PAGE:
Nighttime impressions:

As you can see from the footage or the screenshots, it’s easy enough to discern other cars that are parked by the roadside although the number plates can still be a little bit hard to detect. The car I was doing this testing had good LED headlights although they were too bright in some situations for the camera to cope with.

On the freeway at night it was fine, but not terrific. On the freeway at night it was fine, but not terrific.

On stretches of well lit urban road the camera was very good. Signs and cars were easily discerned. On the freeway at night it was fine, but not terrific.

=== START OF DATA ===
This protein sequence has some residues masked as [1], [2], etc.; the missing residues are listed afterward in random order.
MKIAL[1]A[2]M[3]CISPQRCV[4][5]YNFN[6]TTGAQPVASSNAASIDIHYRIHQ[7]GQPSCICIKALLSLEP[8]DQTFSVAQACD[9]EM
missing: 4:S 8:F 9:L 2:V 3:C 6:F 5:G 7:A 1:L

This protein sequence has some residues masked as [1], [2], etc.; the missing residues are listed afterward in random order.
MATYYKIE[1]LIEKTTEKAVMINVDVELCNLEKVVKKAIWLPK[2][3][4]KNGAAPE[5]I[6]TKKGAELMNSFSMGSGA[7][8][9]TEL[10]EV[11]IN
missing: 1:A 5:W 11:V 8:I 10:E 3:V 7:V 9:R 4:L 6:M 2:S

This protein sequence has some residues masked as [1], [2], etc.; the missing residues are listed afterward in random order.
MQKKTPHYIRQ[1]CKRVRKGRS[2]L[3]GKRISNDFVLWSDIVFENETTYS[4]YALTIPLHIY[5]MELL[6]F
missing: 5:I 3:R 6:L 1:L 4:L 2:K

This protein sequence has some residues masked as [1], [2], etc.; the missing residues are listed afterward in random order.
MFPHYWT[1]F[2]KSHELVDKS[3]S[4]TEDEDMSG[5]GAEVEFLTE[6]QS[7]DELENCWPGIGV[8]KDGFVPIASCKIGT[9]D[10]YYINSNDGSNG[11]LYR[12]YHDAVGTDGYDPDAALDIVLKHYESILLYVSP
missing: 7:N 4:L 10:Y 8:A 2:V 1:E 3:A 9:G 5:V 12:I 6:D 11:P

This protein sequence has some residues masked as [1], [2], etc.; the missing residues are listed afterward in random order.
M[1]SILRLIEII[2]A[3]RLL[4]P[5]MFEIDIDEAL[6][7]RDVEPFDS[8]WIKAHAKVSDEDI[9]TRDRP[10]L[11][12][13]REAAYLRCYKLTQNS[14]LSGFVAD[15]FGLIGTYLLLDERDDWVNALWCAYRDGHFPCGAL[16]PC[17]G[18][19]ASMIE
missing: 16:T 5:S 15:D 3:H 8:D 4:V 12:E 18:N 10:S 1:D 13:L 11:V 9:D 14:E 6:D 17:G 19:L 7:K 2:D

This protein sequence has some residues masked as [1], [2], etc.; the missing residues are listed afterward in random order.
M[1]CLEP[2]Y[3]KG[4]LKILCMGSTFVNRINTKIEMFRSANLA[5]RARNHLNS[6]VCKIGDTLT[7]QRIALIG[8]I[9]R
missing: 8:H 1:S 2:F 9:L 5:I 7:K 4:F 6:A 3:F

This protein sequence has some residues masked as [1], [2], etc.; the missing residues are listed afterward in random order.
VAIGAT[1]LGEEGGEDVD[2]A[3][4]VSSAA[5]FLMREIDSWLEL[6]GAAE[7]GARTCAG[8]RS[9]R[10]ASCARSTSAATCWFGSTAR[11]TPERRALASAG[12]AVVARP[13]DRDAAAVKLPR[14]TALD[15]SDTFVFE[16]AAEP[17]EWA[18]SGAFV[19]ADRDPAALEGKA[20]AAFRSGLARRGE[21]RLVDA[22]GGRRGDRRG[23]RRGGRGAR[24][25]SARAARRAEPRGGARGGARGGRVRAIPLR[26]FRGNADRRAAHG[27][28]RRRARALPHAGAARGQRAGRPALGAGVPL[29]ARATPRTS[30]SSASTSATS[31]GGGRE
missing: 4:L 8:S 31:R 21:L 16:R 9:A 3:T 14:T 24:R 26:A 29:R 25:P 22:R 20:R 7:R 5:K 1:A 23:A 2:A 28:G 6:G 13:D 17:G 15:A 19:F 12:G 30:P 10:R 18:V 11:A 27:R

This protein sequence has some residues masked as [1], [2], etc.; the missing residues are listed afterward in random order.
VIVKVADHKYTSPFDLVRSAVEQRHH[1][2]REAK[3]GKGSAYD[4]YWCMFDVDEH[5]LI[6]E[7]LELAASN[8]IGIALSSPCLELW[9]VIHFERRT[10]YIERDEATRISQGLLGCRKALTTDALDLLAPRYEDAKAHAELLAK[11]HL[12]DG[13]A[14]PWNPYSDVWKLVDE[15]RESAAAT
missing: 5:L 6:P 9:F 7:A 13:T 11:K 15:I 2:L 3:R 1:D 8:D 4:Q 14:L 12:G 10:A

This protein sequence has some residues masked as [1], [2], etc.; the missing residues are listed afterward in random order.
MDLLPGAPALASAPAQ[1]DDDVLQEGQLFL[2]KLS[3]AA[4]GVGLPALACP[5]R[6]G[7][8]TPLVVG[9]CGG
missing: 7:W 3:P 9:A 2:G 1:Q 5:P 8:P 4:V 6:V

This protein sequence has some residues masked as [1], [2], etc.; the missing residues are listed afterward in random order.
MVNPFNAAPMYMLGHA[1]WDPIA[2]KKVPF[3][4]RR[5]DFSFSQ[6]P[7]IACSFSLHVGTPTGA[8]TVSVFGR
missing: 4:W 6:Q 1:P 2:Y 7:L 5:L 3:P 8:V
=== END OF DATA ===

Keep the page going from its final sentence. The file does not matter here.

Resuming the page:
If I was buying one of these four dash camera systems, it would be the Nextbase 322GW. For the money it has a quality feel and operation that just sets it apart, and that non-hard-wired parking system is a really enticing element.

But that’s not to say these four don’t all have their positive attributes. 

The price of the SCA unit can’t be ignored, and for the money it offers great daytime vision, but the night footage was poor comparatively.

The Lanmodo was essentially the opposite, with excellent night vision but a grainy daytime image and a viewing angle that’s too narrow to offer a true full-time dash cam experience.

And if you just need a sat nav system which incorporates a really good quality dash camera, the Navman unit can’t be ignored. It’s good value for money, and operates very easily - though it prioritises navigation, as you might expect.

Tell us what you think in the comments section - would you choose one of these four dash cameras? Or is there a different brand you’d opt for? One that we should test next time around?